Washington State Lawmaker Takes aim at Proposed gun Legislation | Local

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Washington State Sen. Phil Fortunato, R-Auburn, says lawmakers need to give police more abilities to crack down on gang violence rather than targeting law-abiding gun owners trying to defend themselves.

“Washington citizens know that in order to protect themselves and their families, they need to be able to carry firearms,” Fortunato said during a Wednesday afternoon virtual press conference responding to Democratic gun initiatives in the state Legislature. “The people that we are worried about are not law-abiding citizens. By restricting law-abiding citizens’ ability to defend themselves, we let criminals reign supreme.”

At a press conference last month, Gov. Jay Inslee said he is asking the Legislature to pass three gun-control measures, including permit-to-purchase legislation requiring prospective gun buyers to apply directly to a state or local law enforcement agency to obtain a purchase permit prior to approaching any seller. Such a law would make firearms training a requirement for getting the permit.

The other two measures are a prohibition on the sale, manufacture, or importation of so-called military-style assault weapons and legislation to ensure that firearms manufacturers and sellers face liability if they fail “to establish, implement and enforce reasonable controls in the manufacture, sale, distribution and marketing of firearms.” The bill also makes provisions allowing victims to sue when the firearms industry fails to keep firearms out of the hands of dangerous individuals.

Fortunato focused on the latter two proposals at his press conference.

On the legislation to ban assault weapons, the senator said proponents are playing word games.

“Now, we are being told, for example, that these laws – these proposals to ban firearms, rather than focus on the actual person pulling the trigger – they want to focus on a scary term: assault weapon,” Fortunato said. “There is nobody that uses that term except anti-gun people. It is a made-up term.”

“Assault weapon” is a controversial term with no universally-accepted definition, but generally describes semi-automatic rifles with detachable magazines and “military” features like pistol grips, flash suppressors, and collapsible or folding stocks.

Fortunato’s take was backed up by Marylisa Priebe-Olson, a former sex crimes detective with the King County Sheriff’s Office.

“The governor’s agenda to ban assault weapons – stand by, because they are in the process of reimagining and redefining what an assault weapon is,” she said.

Priebe-Olson questioned lawmakers’ overall approach to gun crime.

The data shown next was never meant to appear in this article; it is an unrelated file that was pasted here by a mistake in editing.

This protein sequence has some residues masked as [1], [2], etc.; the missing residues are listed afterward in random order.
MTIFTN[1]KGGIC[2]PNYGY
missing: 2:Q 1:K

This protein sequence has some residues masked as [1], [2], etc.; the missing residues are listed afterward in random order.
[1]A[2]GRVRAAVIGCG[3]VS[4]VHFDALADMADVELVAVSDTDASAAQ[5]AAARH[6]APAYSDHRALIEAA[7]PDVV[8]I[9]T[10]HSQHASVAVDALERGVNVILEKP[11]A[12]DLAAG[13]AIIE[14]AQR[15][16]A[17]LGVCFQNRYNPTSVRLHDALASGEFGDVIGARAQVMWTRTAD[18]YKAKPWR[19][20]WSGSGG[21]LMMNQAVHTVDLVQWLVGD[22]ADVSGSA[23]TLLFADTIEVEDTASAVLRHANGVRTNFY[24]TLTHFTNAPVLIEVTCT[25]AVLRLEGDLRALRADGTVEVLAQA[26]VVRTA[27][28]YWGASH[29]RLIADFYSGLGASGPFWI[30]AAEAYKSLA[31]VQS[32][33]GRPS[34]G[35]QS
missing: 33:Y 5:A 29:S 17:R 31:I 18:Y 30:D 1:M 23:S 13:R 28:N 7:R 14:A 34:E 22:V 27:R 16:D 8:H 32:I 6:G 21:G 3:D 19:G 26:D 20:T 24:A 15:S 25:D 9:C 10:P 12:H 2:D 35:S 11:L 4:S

“If the legislators and elected officials were serious about stopping gun crime, they would treat the people arrested for gun crimes seriously,” she said. “They are not. Indeed, they are doing the exact opposite.”

Fortunato was also critical of the legislation intended to ensure that gun manufacturers and sellers face the consequences for irresponsible practices and let guns fall into the wrong hands, characterizing it as an attempt to bankrupt the gun industry.

“That means the Ford Motor Company and GM are responsible for drunk drivers killing people,” he quipped.

What would best help reduce gun crime in Washington, according to Fortunato, is legislation giving police the ability to enforce laws against gang violence.

“The cities of Seattle and Tacoma are having record numbers of shootings, no doubt caused by surges in gang violence,” said Robert Lurry of the King County Police Officers Guild, making it clear he was speaking on behalf of himself and the guild, not as a county employee.

Data from the Seattle Police Department shows there were 38 shooting deaths in 2022, which is 23% more than the previous year. There were 151 shootings with injuries.

There were more than 40 homicides in Tacoma in 2022.

Fortunato stressed the self-defense aspect of firearms.

“Our state constitution has a provision that is stronger than the Second Amendment,” he noted.

Article I, Section 24 of the Washington State Constitution states, “The right of the individual citizen to bear arms in defense of himself, or the state, shall not be impaired, but nothing in this section shall be construed as authorizing individuals or corporations to organize, maintain or employ an armed body of men.”

In 2019, Fortunato pushed a bill that would require legislators who want to draft gun legislation to pass the state’s criminal justice firearms training for each firearm they wish to regulate. The bill didn’t even get a hearing.

That mentality came through at the press conference.

“If they want to regulate firearms, I suggest that they go back and look at the history and understand how firearms actually work and what they do to provide that ability to defend yourself – and your family, by the way,” Fortunato said.

Article Source: Mid-Columbia Insurance Agency